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The Sabbath School and Bible Teaching
Senior Classes

Senior classes, of one kind or another, have been common in the church almost from the beginning of Christianity; but, until the establishment of Sabbath schools, they were confined, in a great measure, to the children of pious parents, and to such young persons as were desirous of connecting themselves with the church. The Sabbath school proposes to embrace all the young men and young women of the kingdom in its senior classes.

The number of youths between the ages of fourteen and twenty in Great Britain, is about two millions. From this number let us deduct one-half for those whose education is completed, or whose employments may prevent them from being scholars, and we have the large number of one million suitable for senior classes. Should we assign thirty scholars to each teacher, above thirty thousand teachers are required fur instructing them. We question if one-fourth of a million are now attending senior classes.

No question is oftener asked, or is asked more anxiously, than the question, What is to be done for our senior scholars? They leave us at the age when it is most dangerous to forsake the school, and when it is most beneficial to attend it; just when the slumbering passions, over which we have so long kept watch and ward, are awakening to new vigour, they break loose from our care, in too many instances never to return.

1. One cause of the disinclination of lads and young women to attend Sabbath school, is the prevalent misconception that it is designed for children only. A false shame, on this account, is very widely diffused, inducing a great many to forsake the school about the age of fourteen or fifteen. Bat though the feeling is so general, we have no reason to consider it inveterate; it has not enough of rationality about it to enable it to resist s well-directed assault. The time of life when the supposed incompatibility of attending begins is entirely arbitrary. The same girl who leaves the Sabbath school because she is too old or too big to attend it, has no objections to the minister's class; and the lad, who thinks it beneath him to be a scholar on the Sabbath, will attend a lecture on religion, or a week-evening class, without difficulty. Now, there is no reason in itself why more shame should be felt in attending a class on Sabbath, than one on a week-day; or in learning religions lessons, than writing or arithmetic. Since the prejudice, therefore, is so unfounded and unintelligent. we do not think it is at all insurmountable.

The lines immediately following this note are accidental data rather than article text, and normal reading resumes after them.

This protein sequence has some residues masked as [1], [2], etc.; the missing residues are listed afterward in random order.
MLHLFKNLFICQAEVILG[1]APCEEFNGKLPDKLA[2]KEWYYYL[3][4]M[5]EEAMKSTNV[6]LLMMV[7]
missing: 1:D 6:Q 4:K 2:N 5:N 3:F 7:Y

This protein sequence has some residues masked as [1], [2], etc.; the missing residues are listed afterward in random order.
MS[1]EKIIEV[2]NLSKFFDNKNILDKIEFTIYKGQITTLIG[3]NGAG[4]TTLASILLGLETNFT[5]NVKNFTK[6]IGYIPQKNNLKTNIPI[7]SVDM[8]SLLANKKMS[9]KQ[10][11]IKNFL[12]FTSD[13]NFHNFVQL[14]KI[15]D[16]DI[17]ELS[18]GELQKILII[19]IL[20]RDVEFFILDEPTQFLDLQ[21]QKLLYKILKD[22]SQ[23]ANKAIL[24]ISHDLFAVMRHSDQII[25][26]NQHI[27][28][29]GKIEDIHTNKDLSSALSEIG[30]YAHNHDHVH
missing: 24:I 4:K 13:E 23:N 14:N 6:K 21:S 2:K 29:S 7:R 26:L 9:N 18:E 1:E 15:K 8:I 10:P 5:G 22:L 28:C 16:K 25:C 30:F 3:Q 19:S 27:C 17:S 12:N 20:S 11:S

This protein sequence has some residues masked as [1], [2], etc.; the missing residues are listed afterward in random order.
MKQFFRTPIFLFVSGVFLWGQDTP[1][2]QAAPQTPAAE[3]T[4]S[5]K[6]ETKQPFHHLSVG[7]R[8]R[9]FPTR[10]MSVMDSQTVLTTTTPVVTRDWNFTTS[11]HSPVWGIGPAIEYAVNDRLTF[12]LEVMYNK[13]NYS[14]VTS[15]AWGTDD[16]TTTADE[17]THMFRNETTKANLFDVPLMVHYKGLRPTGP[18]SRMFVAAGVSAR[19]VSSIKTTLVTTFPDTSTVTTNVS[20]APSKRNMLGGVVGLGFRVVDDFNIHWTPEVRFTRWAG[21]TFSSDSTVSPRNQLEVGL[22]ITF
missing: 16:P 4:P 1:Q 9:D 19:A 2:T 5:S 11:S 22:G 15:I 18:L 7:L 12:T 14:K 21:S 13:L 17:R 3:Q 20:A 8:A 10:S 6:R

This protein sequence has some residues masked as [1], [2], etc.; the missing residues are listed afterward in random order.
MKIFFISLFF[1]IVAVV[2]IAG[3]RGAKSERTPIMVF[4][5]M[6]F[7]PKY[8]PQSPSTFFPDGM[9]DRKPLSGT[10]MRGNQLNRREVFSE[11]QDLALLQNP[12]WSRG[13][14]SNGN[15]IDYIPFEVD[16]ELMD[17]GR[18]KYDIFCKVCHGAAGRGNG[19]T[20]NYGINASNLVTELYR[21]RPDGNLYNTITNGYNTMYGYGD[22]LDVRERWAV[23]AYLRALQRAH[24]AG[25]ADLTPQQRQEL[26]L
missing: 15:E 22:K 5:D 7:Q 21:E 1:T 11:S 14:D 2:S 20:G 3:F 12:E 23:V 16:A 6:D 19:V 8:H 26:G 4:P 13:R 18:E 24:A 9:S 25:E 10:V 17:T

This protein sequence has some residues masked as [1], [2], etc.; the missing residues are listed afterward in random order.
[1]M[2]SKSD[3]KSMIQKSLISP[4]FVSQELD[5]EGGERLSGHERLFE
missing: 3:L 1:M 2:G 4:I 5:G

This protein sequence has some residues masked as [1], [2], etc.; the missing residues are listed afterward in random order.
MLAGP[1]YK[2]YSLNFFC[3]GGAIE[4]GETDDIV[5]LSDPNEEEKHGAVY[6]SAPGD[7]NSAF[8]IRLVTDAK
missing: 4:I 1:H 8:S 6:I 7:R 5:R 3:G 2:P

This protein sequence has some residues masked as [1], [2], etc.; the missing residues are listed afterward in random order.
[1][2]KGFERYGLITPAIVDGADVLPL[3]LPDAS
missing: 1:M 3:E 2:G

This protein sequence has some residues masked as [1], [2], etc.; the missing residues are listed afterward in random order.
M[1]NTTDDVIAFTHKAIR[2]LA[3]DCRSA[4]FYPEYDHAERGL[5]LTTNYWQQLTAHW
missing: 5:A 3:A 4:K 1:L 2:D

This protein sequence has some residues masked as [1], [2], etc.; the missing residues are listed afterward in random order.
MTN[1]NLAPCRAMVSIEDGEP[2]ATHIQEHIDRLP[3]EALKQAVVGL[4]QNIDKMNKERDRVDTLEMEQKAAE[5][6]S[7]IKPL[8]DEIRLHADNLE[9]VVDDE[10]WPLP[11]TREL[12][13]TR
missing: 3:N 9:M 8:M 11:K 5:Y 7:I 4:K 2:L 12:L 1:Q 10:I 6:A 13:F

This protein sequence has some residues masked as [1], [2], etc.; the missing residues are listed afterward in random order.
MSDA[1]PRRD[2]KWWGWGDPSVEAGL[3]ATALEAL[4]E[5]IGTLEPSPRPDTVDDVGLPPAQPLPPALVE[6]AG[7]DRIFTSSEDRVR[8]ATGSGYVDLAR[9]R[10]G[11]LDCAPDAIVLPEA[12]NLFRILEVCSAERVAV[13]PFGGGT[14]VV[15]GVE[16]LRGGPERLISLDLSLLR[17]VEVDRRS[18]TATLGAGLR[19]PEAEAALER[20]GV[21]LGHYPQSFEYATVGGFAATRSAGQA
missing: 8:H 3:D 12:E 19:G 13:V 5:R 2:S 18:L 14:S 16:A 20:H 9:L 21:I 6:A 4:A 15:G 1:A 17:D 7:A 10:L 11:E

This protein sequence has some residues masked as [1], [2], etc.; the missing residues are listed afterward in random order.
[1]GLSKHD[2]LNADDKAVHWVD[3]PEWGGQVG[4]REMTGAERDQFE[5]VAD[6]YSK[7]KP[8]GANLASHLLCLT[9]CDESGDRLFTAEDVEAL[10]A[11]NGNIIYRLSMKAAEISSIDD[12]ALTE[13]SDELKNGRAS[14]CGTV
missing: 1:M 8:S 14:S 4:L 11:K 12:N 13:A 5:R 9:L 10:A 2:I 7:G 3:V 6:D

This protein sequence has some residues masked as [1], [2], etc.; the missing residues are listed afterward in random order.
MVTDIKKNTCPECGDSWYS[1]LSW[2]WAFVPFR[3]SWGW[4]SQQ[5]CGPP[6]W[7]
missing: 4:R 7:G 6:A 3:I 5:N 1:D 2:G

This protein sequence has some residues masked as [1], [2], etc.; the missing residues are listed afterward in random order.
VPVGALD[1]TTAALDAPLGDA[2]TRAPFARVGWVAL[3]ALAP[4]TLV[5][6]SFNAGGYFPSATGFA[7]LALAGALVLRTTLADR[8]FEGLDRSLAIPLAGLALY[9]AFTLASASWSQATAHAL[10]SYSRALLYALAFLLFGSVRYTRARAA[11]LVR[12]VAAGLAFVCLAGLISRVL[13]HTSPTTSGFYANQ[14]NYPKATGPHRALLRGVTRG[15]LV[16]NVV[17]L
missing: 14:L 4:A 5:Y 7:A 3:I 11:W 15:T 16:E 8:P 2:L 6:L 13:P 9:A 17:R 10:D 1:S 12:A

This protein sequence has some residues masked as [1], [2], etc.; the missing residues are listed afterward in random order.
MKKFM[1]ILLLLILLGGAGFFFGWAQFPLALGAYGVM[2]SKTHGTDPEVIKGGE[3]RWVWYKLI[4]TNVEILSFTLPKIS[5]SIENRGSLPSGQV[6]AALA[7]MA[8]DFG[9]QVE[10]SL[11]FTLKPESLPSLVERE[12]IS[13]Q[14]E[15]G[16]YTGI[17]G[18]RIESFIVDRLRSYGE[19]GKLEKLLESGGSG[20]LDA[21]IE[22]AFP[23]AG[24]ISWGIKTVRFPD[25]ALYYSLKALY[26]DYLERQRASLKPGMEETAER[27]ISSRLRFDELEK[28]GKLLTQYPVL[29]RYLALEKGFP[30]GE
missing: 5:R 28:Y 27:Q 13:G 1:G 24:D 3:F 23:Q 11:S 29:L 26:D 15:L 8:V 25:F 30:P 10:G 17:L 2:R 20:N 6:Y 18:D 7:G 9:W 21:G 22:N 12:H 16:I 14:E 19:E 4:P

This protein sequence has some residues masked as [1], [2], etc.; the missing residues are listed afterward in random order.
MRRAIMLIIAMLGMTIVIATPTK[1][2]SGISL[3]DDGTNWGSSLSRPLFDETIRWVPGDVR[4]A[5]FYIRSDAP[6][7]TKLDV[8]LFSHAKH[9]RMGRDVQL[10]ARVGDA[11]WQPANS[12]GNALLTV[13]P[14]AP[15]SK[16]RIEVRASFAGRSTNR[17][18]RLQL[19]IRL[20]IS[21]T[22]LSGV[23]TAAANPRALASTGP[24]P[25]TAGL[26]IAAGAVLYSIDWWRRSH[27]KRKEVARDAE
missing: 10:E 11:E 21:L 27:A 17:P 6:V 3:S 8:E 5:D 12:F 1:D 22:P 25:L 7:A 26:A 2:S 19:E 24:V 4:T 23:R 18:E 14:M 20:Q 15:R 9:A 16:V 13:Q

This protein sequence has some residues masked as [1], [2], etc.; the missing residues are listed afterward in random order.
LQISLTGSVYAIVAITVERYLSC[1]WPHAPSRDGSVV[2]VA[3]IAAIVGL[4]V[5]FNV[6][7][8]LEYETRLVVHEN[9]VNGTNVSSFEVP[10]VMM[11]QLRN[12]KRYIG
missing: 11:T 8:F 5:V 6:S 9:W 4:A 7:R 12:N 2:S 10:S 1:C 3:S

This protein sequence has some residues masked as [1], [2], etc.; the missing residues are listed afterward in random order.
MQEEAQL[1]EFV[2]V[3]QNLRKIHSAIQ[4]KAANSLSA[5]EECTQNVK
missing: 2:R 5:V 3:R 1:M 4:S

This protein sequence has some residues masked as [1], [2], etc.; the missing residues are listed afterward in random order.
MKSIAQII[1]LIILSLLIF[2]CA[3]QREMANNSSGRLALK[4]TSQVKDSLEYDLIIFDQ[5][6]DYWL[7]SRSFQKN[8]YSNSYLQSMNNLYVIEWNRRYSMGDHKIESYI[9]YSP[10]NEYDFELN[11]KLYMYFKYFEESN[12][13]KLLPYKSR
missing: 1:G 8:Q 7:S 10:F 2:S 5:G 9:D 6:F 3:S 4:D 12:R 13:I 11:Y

2. The new-born sense of independence, which at this age begins to show itself, is another great obstacle to attendance. Young persons begin to work, to act for themselves, to receive and spend wages; and, as they are casting off domestic restraints, they become impatient of those of the school. They are also more sensitive to reproof and remark than formerly; and, while passing from tbe boy to the man, or from the girl to the woman, and uncertain of tbe exact position in which they stand, they resent the exercise of authority more keenly than when they are either younger or older. Young persons who leave school at fifteen, will sometimes return voluntarily and cheerfully a few years later, lamenting their fault.

3. The natural disinclination of the heart to religions truth, is another reason why tbe school is abandoned. At the age of fifteen young persons begin to see the practical character of religion; that it interferes with their passions, and condemns many of the practices in which they, or those they associate with indulge; and that the school not only breaks in upon the time which their companions devote to the Sabbath excursion, but forbids and condemns their vices. They feel, therefore, that a choice must be made; that they can no longer serve both God and the world; and their desire is too often against the troth.